Their hunting strategy is based on taking turns chasing and harassing a monkey until it slows down from exhaustion, enabling the pack to finally catch the lagging monkey as the remainder of the group catches up. 

Even if a fleeing monkey manages to initially escape danger by rapidly ascending into a tree, African wild dogs will wait patiently below for hours, unwilling to leave the trapped monkey. 

Eventually, the monkey has to come down as the sun moves and temperatures rise, exposing it once more to the tireless pack below who finally run it down. 

Consequently, despite their impressive team tactics and athletic abilities, a troop of monkeys pursued by African wild dogs has little hope of eluding them unscathed over protracted distances and time.


Pythons are non-venomous primitive snakes, including the reticulated python, African rock python, and Indian python inhabiting tropical rainforests and woodlands. Their elongated muscular bodies can reach over 20 feet long, enabling them to coil entirely around large prey. 

Pythons lack the venom apparatus of advanced snakes, instead relying solely on constriction to kill prey. Their suppleness enables them to climb and position themselves in tree branches alongside monkey travel routes, hiding amid the leaves and shadows. 

Pythons lay stretched out head to tail along a thick branch or wound in irregular loops. When an unsuspecting monkey finally comes close while climbing or jumping through the canopy, the python strikes out in a lightning-fast blur. 

It bites down with dozens of needle backward curving teeth to get an initial grip on the monkey as its powerful body starts coiling around the prey, seeking to envelop it entirely. The python squeezes with each breath the monkey frantically takes as its ribs are slowly crushed together. 

The unrelenting pressure each time the monkey exhales eventually leaves it unable to inhale again. Within a few minutes, the monkey succumbs to asphyxiation and dies, still trapped within the python’s coils. 

The snake then spends the next several hours slowly unhinging its flexible lower jaw to swallow its meal whole.


Crocodilians are semi-aquatic ambush predators that lurk patiently half-submerged near river and lake banks and in coastal mangrove swamps, ready to attack any monkeys or other prey that approaches.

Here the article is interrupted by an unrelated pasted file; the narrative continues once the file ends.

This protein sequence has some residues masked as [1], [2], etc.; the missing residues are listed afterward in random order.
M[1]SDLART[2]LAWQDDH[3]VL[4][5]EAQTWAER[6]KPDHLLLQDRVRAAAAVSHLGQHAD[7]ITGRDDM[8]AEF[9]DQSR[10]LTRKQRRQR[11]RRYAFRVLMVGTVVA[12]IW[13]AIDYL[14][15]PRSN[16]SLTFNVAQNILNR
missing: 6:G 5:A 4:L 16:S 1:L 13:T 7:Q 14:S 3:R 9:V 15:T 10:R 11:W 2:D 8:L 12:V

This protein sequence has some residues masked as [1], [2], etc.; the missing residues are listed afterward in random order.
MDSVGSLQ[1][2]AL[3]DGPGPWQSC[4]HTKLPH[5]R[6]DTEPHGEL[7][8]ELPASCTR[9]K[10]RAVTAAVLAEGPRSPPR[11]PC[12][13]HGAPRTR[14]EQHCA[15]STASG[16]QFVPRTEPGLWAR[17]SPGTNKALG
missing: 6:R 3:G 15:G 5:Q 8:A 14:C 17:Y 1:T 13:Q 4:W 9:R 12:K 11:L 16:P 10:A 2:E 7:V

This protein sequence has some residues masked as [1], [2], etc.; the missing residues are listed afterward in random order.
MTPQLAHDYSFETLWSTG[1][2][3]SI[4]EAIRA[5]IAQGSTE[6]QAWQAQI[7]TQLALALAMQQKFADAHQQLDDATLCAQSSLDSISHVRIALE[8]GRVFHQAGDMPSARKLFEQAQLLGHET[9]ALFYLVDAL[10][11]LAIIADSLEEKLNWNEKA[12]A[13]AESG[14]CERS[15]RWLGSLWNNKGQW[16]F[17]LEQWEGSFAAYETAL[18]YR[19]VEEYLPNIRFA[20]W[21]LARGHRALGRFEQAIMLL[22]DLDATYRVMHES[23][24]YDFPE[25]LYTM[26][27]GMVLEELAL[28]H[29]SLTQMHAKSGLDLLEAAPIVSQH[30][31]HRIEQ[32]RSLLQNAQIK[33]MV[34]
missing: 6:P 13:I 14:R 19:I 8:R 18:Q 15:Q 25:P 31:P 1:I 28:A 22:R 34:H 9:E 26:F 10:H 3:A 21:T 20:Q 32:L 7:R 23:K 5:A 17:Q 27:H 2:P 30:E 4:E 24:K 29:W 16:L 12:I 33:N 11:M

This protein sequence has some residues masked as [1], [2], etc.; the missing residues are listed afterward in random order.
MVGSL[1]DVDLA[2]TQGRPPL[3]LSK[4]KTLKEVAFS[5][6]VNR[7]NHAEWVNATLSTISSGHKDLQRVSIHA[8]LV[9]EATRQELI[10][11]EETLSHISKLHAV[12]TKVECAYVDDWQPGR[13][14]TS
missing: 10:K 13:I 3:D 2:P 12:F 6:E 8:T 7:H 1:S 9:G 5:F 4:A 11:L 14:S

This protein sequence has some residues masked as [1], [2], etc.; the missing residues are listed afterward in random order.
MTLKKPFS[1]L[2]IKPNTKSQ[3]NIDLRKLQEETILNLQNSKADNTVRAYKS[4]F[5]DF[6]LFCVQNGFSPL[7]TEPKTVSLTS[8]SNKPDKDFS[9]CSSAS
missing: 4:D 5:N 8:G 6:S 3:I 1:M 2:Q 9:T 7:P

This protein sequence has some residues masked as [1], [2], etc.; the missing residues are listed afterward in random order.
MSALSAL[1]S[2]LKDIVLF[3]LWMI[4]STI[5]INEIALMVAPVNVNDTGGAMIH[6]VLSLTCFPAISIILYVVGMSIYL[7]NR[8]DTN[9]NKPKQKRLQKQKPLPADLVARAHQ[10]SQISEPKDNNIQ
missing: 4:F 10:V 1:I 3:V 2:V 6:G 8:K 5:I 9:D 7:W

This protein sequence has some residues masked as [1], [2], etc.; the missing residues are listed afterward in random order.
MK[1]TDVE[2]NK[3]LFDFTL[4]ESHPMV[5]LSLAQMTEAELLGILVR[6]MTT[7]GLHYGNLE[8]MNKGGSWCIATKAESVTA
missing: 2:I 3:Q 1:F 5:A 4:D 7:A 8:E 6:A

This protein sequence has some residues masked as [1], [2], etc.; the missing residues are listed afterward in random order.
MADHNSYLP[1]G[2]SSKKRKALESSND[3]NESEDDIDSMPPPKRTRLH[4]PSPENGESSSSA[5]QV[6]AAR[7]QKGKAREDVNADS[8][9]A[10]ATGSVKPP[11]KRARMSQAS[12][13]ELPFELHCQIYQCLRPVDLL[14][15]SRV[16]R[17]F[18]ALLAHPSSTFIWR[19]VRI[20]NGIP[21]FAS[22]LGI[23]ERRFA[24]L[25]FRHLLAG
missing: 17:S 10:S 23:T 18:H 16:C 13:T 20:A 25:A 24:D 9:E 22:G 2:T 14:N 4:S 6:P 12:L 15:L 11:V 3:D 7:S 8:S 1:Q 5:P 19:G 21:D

They include the Nile and mugger crocodiles of Africa and Asia, the American alligator, and South America’s spectacled caiman and gharial.

A Group Of Monkeys Eating Bananas, What Eats Monkeys?
A Group Of Monkeys Eating Bananas, What Eats Monkeys?

Crocodilians are masters of concealment despite their immense size, floating with only their eyes, ears, and nostrils visibly poking above the waterline amid floating plants and debris. 

Crocodilians instinctively hold their attack only briefly if they spy a troop of monkeys arriving to drink or wade through shallows. As soon as an individual wanders close to the hidden crocodilian, the reptile powerfully lashes out in an explosive lunge. 

It seizes the hapless monkey in its vice-like jaws full of conical teeth and instantly pulls the prey underwater into a lethal death roll maneuver. 

Spinning and thrashing with the monkey clenched in its crushing maw, the crocodilian rips flesh as the monkey suffers trauma and drowns until dead within minutes. 


As versatile generalist feeders able to exploit a wide variety of food sources, most monkey-eating predators prey on other animals too. But monkeys often make up a substantial part of their diet. 

Monkeys provide a concentrated nutritious meal for big cats, wild canids, raptors, and reptiles. These predators have evolved to regularly hunt and feast on primates.

To survive amid this array of formidable predators, monkeys must remain constantly alert and wary. They depend on strength in numbers in sociable troupes and families. 

They also benefit from their agility, climbing dexterity, intelligence, and ability to vocalize warning cries when detecting potential threats. 


Related Articles

Check Also
Back to top button